Chair: Martin Gill

Panellists:
Mike Anderson – Sr. Security Program Manager at Microsoft (USA)
Steve Elliot – Managing Director, LexisNexis Risk Solutions (UK & Ireland)
Mark Hobden – Business Continuity Manager at Bidvest Noonan (UK)
James Willison – Director at Unified Security Ltd, Vidsys Consultant and Expert Evaluator (UK)

Bidvest Noonan logo
This session is sponsored by Bidvest Noonan

Key points

Steve Elliot begins by underlying the importance of definitions, noting that words such as ‘big data’ and ‘personal privacy’ mean different things to different people, and this complicates communication about what the benefits are; he argues the case for workable definitions. Steve’s contribution emphasises the benefits of big data, he outlines the science of the possible. For example, you will hear him discuss the different types of data, and how they each pose different possibilities to enhance both effective security (and business operations) but crucially (and controversially), to more effective privacy protection. By understanding the user and the broader networks big data can help identify when someone is being subject to a fraudulent attack (by a more sophisticated analysis of unusual patterns of use) and then more effectively protect them. Slightly differently he outlines a future with more trusted identify schemes, where firms don’t hold data but individuals do and these can be analysed to provide more personal services while at the same time protecting them more efficiently. In response to criticisms about how some technology companies are perceived to have underperformed he points to successes and notes that the protection of data is the most important item on the risk register.

Mike Anderson notes this his company, Microsoft, is well invested in big data, and his own focus is on physical security solutions using data. He also underlines the importance of a common terminology; terms such as AI, machine learning are branded about but it is not at all clear what is meant by them and the words ‘big data’. Nevertheless, large datasets enable companies to tell a story with it, and they can tell in a different way and interpreting it is a big issue. He uses the example of discussing Covid-19 differently. For example in the US two approaches are used, morbidity as percentage of infection, and as a percentage of the overall population, one suggest the US is doing well and the other poorly. He discusses the potential going forward in making use of quantum computing, not least in speeding up processes, dramatically. In discussing protection against errors he stresses the importance of company culture. Companies managing data wield immense power, they need their leaders and employees to recognise that and be engaged with all that it implies.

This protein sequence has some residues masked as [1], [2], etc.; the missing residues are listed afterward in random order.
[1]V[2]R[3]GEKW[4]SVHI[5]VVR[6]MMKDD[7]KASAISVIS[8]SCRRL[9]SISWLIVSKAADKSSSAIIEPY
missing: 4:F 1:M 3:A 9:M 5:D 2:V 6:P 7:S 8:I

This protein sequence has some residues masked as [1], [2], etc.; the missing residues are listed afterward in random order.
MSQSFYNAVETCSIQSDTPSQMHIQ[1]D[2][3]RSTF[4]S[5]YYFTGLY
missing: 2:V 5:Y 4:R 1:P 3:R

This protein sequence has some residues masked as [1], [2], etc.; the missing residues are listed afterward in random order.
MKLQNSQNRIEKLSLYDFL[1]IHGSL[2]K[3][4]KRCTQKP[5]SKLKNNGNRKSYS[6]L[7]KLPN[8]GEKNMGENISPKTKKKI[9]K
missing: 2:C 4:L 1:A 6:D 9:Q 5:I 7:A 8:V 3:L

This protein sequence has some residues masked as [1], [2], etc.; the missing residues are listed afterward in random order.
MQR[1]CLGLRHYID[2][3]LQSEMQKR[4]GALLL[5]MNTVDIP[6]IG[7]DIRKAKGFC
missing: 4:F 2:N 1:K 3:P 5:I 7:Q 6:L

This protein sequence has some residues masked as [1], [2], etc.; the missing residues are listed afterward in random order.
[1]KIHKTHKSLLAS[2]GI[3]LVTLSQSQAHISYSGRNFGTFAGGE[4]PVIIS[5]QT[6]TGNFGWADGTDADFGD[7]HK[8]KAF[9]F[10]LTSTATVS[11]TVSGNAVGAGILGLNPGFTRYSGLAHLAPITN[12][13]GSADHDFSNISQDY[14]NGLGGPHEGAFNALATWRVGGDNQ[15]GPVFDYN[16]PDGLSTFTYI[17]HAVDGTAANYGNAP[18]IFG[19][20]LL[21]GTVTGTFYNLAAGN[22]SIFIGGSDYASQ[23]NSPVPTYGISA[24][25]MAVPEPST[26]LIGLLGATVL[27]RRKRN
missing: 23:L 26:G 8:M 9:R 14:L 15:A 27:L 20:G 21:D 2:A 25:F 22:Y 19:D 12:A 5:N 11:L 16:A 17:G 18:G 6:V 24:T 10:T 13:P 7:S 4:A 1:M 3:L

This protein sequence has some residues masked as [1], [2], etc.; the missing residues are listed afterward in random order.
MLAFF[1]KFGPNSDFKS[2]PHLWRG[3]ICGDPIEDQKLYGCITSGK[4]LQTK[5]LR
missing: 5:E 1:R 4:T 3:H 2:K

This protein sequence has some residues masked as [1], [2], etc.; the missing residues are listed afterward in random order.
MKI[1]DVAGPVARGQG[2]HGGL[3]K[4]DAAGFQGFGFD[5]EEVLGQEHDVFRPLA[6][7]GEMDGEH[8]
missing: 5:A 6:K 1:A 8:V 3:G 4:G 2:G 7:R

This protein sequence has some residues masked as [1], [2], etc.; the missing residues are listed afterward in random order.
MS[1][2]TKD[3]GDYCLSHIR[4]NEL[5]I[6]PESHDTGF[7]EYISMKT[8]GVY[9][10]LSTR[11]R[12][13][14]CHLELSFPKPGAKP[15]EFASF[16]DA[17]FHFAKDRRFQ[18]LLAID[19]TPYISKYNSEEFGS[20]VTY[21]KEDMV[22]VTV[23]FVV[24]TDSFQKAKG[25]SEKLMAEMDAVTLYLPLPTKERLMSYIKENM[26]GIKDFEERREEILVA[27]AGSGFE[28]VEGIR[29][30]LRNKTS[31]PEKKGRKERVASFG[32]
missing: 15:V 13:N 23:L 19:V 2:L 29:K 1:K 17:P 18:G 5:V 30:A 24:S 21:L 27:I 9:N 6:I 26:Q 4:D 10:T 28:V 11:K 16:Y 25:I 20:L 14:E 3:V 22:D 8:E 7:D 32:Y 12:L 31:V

James Willison emphasises the importance of collaboration. In addressing the point about definitions of and approaches to big data he references the work of the World Economic Forum, and specifically a book entitled, The Fourth Industrial Revolution. Despite a variety of standards, which he applauds, and the many reference points for good practice, he notes that many companies don’t use the technology available effectively. Even Governments can be remiss in appropriate risk assessments. Thinking about Covid-19 specifically he links the impressive response of South Kora compared to the UK, and asks that we better understand the role technology may have played in this. He also stresses that having access to big data is one thing, analysing data is quite another and he highlights an interesting perspective on the future control room operator.

Mark Hobden offers a perspective from the front line, that is where much of the theory about the pros and cons of big data are played out. While he welcomes big data and of course all the capability it proffers, the risks of errors are always present. His own wish would be to find ways of better assessing clients’ likes and dislikes on a big scale; that would be the route to enormous commercial opportunity. Mark describes work with staff and clients which you will find interesting. What all the panelists note is that this is an area where more awareness amongst all parties is key.

This webinar highlights some of the real opportunities of big data but does not hide from the realities that there are challenges. The argument that the use of big data can enhance privacy merits more attention. The panelists underline the value of convergence. The futurist discussion is fascinating, so much potential if done well of course, and those who use technology have not always been good at that; therein rests another challenge, the interaction with humans.

Martin Gill
13th August 2020